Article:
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Author ORCID Identifier



Open Access Dissertation

Document Type


Degree Name

Doctor of Philosophy (PhD)

Degree Program


Year Degree Awarded


Month Degree Awarded


First Advisor

Joya Misra

Second Advisor

Enobong Hannah Branch

Third Advisor

Miliann Kang

Fourth Advisor

Leah Schmalzbauer

Subject Categories

Social and Behavioral Sciences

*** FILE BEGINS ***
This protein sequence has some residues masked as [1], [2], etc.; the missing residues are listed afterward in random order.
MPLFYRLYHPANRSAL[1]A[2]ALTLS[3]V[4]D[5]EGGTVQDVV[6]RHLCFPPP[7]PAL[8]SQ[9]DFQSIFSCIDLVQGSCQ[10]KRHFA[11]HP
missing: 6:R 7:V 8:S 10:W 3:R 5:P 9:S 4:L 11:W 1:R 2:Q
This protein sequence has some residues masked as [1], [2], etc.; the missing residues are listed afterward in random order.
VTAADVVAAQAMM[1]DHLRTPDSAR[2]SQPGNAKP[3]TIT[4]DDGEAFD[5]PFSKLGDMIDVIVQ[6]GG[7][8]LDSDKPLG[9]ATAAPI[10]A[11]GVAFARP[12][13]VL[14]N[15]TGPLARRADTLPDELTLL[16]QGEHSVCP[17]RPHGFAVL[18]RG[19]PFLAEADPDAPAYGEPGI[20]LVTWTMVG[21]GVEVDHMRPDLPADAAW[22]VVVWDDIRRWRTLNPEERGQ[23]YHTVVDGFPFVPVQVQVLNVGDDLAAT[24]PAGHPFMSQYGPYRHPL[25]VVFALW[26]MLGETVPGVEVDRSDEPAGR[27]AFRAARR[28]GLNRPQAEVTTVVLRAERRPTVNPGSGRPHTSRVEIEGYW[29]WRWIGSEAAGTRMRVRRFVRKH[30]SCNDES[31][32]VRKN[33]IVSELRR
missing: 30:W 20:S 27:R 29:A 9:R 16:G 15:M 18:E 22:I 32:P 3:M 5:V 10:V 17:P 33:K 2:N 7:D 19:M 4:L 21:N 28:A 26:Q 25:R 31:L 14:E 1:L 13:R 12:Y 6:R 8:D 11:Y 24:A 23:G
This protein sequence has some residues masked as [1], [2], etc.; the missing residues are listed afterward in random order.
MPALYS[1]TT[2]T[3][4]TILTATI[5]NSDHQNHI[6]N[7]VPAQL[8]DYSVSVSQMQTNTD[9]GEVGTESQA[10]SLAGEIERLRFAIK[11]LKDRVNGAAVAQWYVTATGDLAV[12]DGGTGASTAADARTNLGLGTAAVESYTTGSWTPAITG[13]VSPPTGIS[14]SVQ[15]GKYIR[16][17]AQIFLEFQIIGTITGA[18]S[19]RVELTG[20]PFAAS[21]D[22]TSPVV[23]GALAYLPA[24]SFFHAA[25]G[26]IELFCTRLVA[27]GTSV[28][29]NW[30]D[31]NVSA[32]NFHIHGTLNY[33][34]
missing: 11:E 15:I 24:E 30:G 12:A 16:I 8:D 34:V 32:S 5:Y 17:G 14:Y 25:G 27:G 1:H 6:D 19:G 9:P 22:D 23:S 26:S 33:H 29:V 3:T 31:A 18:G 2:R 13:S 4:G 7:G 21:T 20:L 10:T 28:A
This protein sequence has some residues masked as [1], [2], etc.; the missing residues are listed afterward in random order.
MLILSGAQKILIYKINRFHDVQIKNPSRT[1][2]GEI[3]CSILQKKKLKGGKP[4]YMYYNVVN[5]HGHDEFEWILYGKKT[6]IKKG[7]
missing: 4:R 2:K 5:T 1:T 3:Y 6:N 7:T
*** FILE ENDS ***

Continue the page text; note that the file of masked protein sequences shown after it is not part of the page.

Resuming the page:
Contemporary immigration policies that sacrifice family cohesion in favor of punitive enforcement approaches have contributed to record-breaking rates of immigrant deportations in recent years. As a result, mixed-status families grapple with the reality or possibility of a loved one’s detention and deportation, as well as the various everyday limitations of illegality. Mixed-status families include members with different immigration statuses and are often characterized by one or two undocumented parents and at least one U.S. citizen child. Conceptualizing citizenship as not only a legal category, but also a social category that is continually contested, this dissertation asks: how do non-citizens and citizens in mixed-status families articulate and experience belonging in the U.S.? To address this question, I conducted interviews with 67 Latinos in primarily Mexican American mixed-status families in Los Angeles. I also performed participant observation at various immigrant- and Latino- centered spaces in the greater Los Angeles area and within the homes of mixed-status families. I argue that citizenship is a complicated and negotiated ideal for Latinos in mixed-status families who must manage familial illegality, and their racialized experiences in Los Angeles. For undocumented parents, the question of belonging implicates their role in whether children can physically remain in the U.S., if they themselves are deported. For citizen youth who have the legal right to belong in the U.S., their citizenship privilege is experienced as a responsibility to their families and a barrier to their own mobility. Belonging is also experienced at the local level. I show the clear limitations of social citizenship when Mexican Americans navigate racially segregated Los Angeles and are read as unwelcomed foreigners. Ultimately, family and place shape belonging for Latinos in mixed-status families, while they also manage and try to mitigate the challenges of illegality.